“The coronavirus pandemic is inflicting a terrible toll around the world, often on the most vulnerable, and sadly that toll isn't just from the virus,” said Senator Merkley. “Unfortunately, the unprecedented challenges of tracking and controlling the coronavirus are being exploited by those bent on eroding fundamental rights. That’s why it’s so important for Congress to take a stand, and reaffirm our commitment to protecting human rights defenders, democratic institutions, civil society, and press freedoms from those who would use emergency powers to violate rights.”
“As countries respond to the deadly pandemic at hand, some bad actors are taking advantage of this public health emergency to expand their own powers at the expense of basic human rights,” said Rep. Wagner. “We must be vigilant in preventing human rights abuses disguised as public safety measures and hold accountable the authoritarians who see COVID-19 as an opportunity to suppress dissent. Some governments have used the coronavirus response as a means to chip away at the rights of their citizens, stifle protests, and limit the freedom of speech and of the press, violations we vehemently oppose and will firmly defend against.”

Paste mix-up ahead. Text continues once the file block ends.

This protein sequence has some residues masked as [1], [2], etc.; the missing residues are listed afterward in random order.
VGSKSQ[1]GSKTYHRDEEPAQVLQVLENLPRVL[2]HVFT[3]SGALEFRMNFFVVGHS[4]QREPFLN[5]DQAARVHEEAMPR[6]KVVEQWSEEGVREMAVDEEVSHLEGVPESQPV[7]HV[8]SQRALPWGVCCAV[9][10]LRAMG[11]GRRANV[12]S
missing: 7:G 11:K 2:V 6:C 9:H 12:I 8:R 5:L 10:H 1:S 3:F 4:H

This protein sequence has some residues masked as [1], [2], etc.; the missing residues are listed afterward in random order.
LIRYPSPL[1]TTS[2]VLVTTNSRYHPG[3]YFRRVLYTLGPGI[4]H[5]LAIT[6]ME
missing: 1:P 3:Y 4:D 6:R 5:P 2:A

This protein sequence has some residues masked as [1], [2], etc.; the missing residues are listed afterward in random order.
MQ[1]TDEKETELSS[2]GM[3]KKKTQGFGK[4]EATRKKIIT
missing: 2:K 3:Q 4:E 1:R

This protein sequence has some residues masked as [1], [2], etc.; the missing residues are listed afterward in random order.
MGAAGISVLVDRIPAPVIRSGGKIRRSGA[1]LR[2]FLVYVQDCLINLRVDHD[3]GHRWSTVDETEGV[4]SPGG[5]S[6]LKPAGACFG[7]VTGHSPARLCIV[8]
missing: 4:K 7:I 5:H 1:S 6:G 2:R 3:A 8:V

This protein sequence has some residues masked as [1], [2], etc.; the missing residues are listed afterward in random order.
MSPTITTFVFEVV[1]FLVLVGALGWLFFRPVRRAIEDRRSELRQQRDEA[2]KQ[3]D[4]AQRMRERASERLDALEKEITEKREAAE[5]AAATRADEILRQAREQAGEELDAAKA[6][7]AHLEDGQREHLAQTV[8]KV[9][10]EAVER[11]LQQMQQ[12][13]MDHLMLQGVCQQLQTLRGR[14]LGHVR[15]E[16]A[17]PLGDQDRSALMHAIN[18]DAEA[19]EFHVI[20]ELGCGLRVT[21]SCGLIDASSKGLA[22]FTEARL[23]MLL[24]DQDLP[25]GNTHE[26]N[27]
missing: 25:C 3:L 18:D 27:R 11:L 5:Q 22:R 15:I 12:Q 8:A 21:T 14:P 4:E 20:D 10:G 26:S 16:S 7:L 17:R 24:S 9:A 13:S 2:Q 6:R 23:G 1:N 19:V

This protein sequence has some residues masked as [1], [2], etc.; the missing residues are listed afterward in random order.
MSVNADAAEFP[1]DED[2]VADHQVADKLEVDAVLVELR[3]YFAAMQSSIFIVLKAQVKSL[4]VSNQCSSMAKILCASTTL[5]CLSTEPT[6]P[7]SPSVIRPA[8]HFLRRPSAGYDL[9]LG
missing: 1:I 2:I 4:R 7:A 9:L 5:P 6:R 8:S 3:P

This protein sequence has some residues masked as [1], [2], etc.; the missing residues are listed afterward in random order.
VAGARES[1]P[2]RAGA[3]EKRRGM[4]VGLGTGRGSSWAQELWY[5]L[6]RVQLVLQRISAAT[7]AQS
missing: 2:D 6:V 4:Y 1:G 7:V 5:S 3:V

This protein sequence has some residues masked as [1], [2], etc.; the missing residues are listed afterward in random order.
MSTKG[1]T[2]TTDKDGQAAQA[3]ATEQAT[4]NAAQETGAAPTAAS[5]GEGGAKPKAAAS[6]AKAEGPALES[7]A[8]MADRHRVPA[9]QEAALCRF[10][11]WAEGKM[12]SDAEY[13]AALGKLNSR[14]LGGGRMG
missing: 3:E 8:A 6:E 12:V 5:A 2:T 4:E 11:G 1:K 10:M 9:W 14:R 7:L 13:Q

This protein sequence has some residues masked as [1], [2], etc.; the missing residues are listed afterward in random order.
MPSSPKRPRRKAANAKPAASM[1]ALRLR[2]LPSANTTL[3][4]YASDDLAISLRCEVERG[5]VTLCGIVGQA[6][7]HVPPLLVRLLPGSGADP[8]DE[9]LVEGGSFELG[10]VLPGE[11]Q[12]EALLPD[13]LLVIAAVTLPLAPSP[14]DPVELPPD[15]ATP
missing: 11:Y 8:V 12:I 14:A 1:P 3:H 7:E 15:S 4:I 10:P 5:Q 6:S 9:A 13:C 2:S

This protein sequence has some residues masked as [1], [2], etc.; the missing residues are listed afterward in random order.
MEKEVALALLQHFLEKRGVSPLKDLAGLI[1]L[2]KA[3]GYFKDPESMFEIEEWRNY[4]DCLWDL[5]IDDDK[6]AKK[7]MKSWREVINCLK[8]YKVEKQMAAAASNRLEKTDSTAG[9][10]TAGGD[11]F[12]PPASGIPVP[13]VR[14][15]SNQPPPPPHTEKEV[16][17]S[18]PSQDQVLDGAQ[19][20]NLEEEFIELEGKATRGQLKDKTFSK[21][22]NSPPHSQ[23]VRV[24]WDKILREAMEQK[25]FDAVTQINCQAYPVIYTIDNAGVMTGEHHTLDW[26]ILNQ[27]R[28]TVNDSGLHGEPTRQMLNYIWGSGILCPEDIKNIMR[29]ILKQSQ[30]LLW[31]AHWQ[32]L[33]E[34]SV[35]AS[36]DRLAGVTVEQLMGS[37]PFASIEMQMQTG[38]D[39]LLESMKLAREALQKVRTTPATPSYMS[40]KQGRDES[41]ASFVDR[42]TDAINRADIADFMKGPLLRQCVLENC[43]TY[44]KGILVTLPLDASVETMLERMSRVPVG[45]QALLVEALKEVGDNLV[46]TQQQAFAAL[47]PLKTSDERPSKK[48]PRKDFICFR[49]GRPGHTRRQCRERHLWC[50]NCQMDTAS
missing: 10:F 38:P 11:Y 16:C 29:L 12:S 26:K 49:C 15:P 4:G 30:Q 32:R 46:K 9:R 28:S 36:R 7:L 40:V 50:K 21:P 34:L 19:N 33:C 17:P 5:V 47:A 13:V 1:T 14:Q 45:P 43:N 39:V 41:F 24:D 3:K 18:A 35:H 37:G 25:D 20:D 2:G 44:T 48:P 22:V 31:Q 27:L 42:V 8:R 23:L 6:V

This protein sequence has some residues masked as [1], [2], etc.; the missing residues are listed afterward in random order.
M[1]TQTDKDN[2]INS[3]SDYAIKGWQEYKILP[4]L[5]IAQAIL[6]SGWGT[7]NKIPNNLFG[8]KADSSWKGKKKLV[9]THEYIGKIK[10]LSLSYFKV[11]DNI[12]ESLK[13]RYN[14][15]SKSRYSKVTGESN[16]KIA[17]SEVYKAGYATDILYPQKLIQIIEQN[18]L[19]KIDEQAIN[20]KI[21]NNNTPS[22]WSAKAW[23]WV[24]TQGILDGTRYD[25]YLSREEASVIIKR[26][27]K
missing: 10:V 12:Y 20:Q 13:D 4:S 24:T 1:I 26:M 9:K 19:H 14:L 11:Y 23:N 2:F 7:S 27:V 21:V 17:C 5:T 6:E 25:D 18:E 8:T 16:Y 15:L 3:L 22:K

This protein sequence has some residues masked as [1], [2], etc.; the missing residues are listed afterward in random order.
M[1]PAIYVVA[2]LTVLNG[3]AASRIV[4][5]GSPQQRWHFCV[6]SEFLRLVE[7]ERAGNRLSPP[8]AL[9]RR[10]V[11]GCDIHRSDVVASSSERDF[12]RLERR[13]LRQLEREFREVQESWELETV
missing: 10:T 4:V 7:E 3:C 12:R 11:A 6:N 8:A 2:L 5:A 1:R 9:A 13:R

Dictatorships are exploiting this pandemic to justify attacks on some of the very things we need to protect ourselves against future pandemics — including freedom of expression and information, independent journalism, and the rights of whistleblowers,” said Rep. Malinowski. “This bill will ensure that we call out everyone, whether friend or foe, who takes advantage of this crisis to stifle dissent and that we hold them accountable.
A copy of the legislation can be found HERE.
Specifically the Protecting Human Rights During Pandemic Act would:
Organizations supporting the legislation include Freedom House, Committee to Protect Journalists, Human Rights First, Council for Global Equality, Amnesty International USA, The International Center for Not-for-Profit Law (ICNL), and Human Rights Watch.